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Regional Office

Northwest Office

Photo courtesy of Miles Ritter
The Northwest regional office has been at the forefront of many of the most significant legal decisions safeguarding the Pacific Northwest’s imperiled species, ancient forests, and waterways.

Signature Work

Lush evergreen forests and salmon streams mingle with thriving population centers in the Pacific Northwest. The region boasts many national parks and forests, along with major rivers that serve as economic lifelines to local communities. But unless we find a way to grow wisely, we stand to lose Puget Sound and many of the iconic wildlife species that define the region.

The Northwest regional office, which opened in 1987, has been at the forefront of many of the most significant legal decisions and policy debates about conserving the Pacific Northwest’s imperiled species, ancient forests, and waterways.

On behalf of more than 100 conservation groups, tribes, and citizens’ organizations, the Northwest regional office works to protect the region’s natural systems from unsustainable development, to promote a clean energy future, and to ensure ecosystem resilience in the face of a warming climate, including:

  • Protecting and restoring water quality in Puget Sound by changing both how and where development occurs in Washington. Poorly considered land use development and polluted runoff threaten the Sound’s wildlife, such as the region's iconic orcas and salmon, and put human health and valuable economic resources at risk. Our legal advocacy and litigation on stormwater, floodplains development, and fish consumption standards will help to advance green development practices.
  • Securing and defending strong protections for old-growth forests.
  • Preventing the Northwest from becoming a coal export and crude-oil-by-rail hub to help shift energy consumption from fossil fuels to cleaner, sustainable sources.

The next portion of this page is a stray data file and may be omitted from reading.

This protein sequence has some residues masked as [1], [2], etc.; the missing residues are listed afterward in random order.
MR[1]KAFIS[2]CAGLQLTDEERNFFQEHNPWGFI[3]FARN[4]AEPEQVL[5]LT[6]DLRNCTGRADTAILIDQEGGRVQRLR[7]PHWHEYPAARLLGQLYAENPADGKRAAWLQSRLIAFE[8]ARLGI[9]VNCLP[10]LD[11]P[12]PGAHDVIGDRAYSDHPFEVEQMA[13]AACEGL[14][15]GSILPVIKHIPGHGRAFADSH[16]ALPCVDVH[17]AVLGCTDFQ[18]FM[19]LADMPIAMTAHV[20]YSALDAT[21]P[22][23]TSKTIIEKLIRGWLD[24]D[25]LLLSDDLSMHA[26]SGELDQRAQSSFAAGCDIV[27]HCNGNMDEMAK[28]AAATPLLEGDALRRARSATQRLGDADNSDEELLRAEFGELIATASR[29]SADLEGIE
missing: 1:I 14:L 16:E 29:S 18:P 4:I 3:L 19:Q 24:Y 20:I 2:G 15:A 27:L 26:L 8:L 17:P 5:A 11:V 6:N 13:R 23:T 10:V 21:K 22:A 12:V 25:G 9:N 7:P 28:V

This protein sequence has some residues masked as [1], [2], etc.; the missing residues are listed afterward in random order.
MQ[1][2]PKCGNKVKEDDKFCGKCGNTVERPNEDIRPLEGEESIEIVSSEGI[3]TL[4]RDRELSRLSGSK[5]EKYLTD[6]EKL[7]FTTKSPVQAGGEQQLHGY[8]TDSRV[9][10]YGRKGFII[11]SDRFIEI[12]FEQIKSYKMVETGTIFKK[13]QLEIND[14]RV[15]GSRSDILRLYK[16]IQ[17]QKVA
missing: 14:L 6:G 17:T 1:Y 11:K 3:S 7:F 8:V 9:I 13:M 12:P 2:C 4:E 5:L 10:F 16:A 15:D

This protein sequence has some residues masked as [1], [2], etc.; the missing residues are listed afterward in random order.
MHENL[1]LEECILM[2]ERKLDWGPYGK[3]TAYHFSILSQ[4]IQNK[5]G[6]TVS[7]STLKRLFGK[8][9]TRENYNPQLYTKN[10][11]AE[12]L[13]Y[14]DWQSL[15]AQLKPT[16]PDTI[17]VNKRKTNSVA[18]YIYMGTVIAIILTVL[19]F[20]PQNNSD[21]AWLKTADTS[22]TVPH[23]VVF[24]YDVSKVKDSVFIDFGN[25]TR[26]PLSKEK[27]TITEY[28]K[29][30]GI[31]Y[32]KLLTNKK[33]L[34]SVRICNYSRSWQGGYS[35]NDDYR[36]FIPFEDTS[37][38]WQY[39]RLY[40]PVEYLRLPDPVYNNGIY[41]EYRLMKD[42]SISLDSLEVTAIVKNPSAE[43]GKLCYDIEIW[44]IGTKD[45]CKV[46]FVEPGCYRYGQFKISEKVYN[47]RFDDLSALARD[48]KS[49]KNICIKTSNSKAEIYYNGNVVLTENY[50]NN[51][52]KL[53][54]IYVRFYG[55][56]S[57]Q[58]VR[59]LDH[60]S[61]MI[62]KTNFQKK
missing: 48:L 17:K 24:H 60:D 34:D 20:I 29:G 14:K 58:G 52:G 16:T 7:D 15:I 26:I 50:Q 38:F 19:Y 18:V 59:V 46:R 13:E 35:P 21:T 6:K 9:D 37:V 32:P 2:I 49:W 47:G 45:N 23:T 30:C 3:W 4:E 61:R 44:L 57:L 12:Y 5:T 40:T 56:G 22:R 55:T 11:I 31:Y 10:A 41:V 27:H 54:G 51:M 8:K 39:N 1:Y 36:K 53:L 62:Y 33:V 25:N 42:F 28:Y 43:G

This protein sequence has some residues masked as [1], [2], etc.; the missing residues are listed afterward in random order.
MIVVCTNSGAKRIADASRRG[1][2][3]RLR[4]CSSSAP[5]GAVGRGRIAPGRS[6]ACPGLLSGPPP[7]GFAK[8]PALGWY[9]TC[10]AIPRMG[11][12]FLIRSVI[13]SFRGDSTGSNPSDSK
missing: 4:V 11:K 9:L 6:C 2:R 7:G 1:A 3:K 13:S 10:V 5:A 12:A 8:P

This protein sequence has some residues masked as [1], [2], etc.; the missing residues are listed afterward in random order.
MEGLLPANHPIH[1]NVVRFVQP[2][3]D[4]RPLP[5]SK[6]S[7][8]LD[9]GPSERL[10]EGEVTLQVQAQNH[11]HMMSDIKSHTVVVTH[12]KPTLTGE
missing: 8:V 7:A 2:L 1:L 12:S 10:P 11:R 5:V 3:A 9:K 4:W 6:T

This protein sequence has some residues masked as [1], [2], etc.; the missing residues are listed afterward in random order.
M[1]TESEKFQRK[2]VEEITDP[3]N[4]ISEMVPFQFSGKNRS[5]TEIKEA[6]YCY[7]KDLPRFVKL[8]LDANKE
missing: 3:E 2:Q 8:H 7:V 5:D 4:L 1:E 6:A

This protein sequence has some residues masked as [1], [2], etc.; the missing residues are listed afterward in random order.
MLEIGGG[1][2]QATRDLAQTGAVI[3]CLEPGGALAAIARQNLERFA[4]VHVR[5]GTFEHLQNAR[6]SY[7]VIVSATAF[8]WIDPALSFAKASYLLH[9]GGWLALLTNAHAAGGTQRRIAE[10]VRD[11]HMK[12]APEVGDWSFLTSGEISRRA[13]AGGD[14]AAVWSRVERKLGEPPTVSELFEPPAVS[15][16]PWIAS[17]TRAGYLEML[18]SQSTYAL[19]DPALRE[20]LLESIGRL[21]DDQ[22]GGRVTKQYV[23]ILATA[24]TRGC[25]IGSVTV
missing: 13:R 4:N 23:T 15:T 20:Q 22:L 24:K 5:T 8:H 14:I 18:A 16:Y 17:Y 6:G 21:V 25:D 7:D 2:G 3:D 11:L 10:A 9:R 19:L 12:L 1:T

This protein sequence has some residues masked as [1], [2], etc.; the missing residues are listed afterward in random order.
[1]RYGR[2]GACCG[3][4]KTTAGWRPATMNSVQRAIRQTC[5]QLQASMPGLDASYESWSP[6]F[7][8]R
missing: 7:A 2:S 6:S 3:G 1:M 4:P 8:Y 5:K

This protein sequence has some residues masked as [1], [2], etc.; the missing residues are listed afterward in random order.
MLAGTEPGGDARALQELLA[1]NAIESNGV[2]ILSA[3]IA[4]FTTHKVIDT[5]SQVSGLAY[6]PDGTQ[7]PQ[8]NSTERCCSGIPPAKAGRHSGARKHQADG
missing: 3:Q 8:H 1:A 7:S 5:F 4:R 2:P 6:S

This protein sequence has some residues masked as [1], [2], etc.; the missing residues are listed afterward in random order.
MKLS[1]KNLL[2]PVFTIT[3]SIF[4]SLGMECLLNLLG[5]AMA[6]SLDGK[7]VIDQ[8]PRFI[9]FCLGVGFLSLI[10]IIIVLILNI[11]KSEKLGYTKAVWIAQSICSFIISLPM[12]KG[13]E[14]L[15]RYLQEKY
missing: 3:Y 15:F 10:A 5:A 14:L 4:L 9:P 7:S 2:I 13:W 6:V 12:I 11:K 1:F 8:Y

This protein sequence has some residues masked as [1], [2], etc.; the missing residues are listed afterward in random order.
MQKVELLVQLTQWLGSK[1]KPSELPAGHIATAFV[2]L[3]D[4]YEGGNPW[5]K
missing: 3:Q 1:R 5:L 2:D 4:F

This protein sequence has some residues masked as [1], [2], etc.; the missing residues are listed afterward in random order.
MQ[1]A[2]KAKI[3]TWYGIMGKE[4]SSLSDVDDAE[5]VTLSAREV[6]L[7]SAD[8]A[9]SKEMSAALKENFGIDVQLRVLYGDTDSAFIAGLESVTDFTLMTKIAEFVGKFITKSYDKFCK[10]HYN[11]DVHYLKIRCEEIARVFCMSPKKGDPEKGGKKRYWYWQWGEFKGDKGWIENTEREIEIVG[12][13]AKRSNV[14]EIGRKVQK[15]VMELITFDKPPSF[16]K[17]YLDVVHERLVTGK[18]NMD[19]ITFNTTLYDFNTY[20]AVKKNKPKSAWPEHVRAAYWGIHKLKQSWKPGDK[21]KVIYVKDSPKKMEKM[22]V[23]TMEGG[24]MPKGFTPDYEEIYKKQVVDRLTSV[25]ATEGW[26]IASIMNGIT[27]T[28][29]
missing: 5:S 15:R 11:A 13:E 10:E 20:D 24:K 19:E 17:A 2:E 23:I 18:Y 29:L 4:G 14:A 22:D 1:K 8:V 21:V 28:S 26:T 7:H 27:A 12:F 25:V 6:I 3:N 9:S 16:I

• Opposing new and expanded crude oil shipping terminals in the Pacific Northwest. These proposals—industrial crude oil shipping terminals along Washington’s vibrant and fragile shorelines—threaten to expose the state to all the risk and none of the reward of the current oil boom in North Dakota and Alberta, Canada.
  • Seeking to phase out use of the worst pesticides and impose safeguards to reduce worker poisonings, children’s exposures, contamination of drinking water, drift into residential areas and schools, and harm to wildlife.


Recent News from the Northwest Office:

Map of Earthjustice offices.

Contact Northwest Office

705 Second Ave., Ste. 203
Seattle, WA  98104
(206) 343-7340
nwoffice@earthjustice.org

Staff

Patti Goldman Managing Attorney

Todd True Managing Attorney

Matthew Baca Associate Attorney

Kristen Boyles Staff Attorney

Janette Brimmer Staff Attorney

Matthew Gerhart Sr. Associate Attorney

Amanda Goodin Sr. Associate Attorney

Catherine Hamborg Litigation Assistant

Jan Hasselman Staff Attorney

Lisa Lange Technical Support Manager

Steve Mashuda Staff Attorney

Cheryl McEvoy Office Manager

Eudora Powell Litigation Assistant

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Job Openings

Sr. Development Officer, Major Gifts

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Regional Office: Spotlight Features

Down to Earth: Patti Goldman on Protecting Orca Whales

Patti Goldman discusses her work spearheading efforts to protect the orca whales that make Puget Sound their home. The iconic creatures are at risk of extinction due to a decline in both the abundance and toxic contamination of salmon, their main food source.

Map: Crude-by-Rail Across the U.S.

Railroad shipments of volatile crude oil into America's cities have dramatically increased, with explosive results. See a map of major crude-by-rail accidents since 2012, and the communities that are fighting back.

Managing Attorney Todd True On the Fight To Save Salmon

Attorney Todd True discusses Earthjustice's work to protect and restore iconic salmon species, which have been pushed to the brink of extinction by overstretched water resources, dam construction, pollution and development.

It Takes A Sleuth

Attorney Jan Hasselman stopped a coal scheme by mining industry documents. Read a Q&A interview with Jan, and learn about the coal industry's plans for coal export facilities up and down the West Coast that would eventually export tens of millions of tons per year